LA Library Cards Get You Free Digital Access to the New York Times From Anywhere

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Do you live in Los Angeles and pay for online access to the New York Times? Have I got a cheapskate lifehack for you.

If you live in LA, you have access to one of the greatest public library systems in the world. But the library isn’t just books and magazines and amazing VHS tapes. These days the LA library has all kinds of resources you can access from home, including free, unlimited access to the digital edition of the New York Times. All you need is the number on the back of your LA library card.

Why, as a resident of the second largest city in America, would you get free access to the New York Times from home and not access to the Los Angeles Times? I honestly don’t know. But you don’t look a gift newspaper in the pixels.


With a basic online-only subscription of the New York Times costing $3.75 per week, a free LA Library card will get save you $195 per year. With rents in this city skyrocketing, I say take what free perks you can get. Amirite? Iamrite.

Do you live in LA but don’t have a library card? You should remedy that situation toot sweet. Library cards are free and reading, as they say, is FUNdamental. Just head down to any of the city’s 72 branches and sign up for one. Even if you never set foot in a physical branch of the library again, there are all kind of things you can get for free through the library’s website from your computer at home. Want to search old newspapers? There’s free access to Newspaper Archive, a service that’s usually north of $10 per month. It also has free access to the subscription version of the Oxford English Dictionary and an assortment of online collections of travel posters, historical maps, and movie advertisements.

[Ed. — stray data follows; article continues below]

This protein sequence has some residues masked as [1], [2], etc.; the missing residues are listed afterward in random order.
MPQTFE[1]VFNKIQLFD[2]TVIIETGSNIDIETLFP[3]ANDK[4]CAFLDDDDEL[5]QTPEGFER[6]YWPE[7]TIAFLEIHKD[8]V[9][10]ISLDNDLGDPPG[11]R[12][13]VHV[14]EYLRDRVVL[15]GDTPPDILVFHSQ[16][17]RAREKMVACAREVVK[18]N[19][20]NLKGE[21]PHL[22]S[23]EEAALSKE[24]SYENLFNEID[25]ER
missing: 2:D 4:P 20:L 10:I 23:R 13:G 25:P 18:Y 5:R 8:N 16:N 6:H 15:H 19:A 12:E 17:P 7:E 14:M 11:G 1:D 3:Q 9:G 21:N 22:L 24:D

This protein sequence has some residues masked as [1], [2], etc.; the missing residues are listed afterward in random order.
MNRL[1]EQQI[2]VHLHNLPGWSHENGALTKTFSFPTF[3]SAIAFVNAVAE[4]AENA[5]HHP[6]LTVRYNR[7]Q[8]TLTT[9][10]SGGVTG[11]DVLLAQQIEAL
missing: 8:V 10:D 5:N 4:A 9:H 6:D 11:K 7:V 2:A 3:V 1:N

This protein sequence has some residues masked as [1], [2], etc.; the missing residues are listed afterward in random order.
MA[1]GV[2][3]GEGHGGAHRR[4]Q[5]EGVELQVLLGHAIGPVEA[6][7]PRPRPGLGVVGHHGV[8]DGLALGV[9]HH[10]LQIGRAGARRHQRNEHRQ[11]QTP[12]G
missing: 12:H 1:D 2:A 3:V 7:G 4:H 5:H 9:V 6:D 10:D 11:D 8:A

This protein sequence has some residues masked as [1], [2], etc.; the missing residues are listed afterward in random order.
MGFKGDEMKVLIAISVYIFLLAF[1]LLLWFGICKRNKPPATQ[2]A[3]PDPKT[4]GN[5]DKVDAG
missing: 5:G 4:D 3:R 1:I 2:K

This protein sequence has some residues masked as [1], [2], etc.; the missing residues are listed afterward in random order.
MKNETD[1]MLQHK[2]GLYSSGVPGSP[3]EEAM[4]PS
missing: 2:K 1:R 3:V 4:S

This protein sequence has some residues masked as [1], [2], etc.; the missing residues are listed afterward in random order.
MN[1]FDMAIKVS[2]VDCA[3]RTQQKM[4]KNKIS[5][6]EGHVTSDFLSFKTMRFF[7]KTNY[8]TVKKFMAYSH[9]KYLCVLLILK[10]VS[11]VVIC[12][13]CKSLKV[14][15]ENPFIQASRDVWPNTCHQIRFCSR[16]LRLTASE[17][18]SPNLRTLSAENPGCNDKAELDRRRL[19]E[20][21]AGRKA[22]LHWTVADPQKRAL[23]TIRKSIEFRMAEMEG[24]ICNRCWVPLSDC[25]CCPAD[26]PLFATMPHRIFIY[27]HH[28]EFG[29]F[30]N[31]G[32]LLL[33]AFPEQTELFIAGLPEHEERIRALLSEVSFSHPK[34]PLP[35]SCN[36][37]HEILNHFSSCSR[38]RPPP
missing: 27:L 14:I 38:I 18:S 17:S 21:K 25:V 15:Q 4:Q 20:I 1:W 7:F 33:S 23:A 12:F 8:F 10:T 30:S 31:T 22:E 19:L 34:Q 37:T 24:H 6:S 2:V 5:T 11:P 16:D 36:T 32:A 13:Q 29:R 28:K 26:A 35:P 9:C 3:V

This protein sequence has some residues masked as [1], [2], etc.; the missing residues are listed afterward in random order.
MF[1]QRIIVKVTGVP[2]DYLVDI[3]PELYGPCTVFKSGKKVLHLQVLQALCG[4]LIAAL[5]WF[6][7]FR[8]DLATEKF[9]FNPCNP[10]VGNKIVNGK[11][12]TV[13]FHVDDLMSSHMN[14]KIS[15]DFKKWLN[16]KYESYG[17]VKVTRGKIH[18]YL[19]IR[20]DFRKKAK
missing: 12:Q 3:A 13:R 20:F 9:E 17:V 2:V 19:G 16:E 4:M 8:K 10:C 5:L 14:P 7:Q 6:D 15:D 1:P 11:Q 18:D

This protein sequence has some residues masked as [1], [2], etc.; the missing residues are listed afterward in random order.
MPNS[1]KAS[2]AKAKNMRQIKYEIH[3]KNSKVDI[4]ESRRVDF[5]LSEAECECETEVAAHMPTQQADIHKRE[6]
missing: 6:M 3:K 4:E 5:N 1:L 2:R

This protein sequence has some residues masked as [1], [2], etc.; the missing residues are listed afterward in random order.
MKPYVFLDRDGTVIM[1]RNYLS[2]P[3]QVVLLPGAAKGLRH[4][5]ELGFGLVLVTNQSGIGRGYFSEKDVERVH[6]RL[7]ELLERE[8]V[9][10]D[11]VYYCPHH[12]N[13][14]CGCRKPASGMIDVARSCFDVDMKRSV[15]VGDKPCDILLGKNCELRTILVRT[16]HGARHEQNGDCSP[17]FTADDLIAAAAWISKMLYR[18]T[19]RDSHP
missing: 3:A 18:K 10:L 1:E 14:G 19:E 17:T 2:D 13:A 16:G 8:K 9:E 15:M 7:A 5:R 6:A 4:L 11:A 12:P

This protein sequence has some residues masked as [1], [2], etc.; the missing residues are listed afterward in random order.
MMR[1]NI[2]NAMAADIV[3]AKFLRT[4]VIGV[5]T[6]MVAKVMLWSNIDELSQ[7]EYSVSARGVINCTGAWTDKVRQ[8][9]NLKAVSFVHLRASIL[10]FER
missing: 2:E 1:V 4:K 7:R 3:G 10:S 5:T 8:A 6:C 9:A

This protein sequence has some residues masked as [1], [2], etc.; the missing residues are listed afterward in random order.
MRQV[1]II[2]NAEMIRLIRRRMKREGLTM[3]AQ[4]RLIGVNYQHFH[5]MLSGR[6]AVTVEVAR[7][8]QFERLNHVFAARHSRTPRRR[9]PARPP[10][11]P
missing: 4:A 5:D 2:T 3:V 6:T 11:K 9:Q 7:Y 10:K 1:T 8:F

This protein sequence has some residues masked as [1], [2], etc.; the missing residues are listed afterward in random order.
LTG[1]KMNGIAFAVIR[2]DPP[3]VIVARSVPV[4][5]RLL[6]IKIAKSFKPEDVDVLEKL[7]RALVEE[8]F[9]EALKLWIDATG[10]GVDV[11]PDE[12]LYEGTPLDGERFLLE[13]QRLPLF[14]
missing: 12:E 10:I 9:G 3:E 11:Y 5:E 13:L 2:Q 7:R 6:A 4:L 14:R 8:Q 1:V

To sign up for your free New York Times access all you need to do is follow this link at the LA Library’s website and fill out your library card number. As the Library says “it seems too easy,” but that’s really all there is to it. You sign up for a New York Times online account if you don’t already have one, and you’re off—no more paywall.

The LA Library’s other online resources are all available on their website. You can find most, including the Newspaper Archive and the OED, under tabs like Research & Homework and Web Resources. There really are too many to mention here.


And if you don’t live in Los Angeles I’d still encourage you to check out what your local library has in the way of online resources. LA’s library system serves the largest population of any publicly funded system in the US, so naturally it has quite a few resources at its disposal. But you’d probably be surprised to learn just how many things you can access at home with the benefit of your local library card.

Update, 2:32pm: It appears that the LA Library has hit its limit of New York Times users at the moment. (Sorry.) I’ve reached out to the library to learn more about how many people it takes to max out their subscription and how frequently it resets.


Update, 5:24pm: Awesome news below. The library is doubling the number of subscriptions, which hopefully means that more will be available at any given time you want to read the New York Times.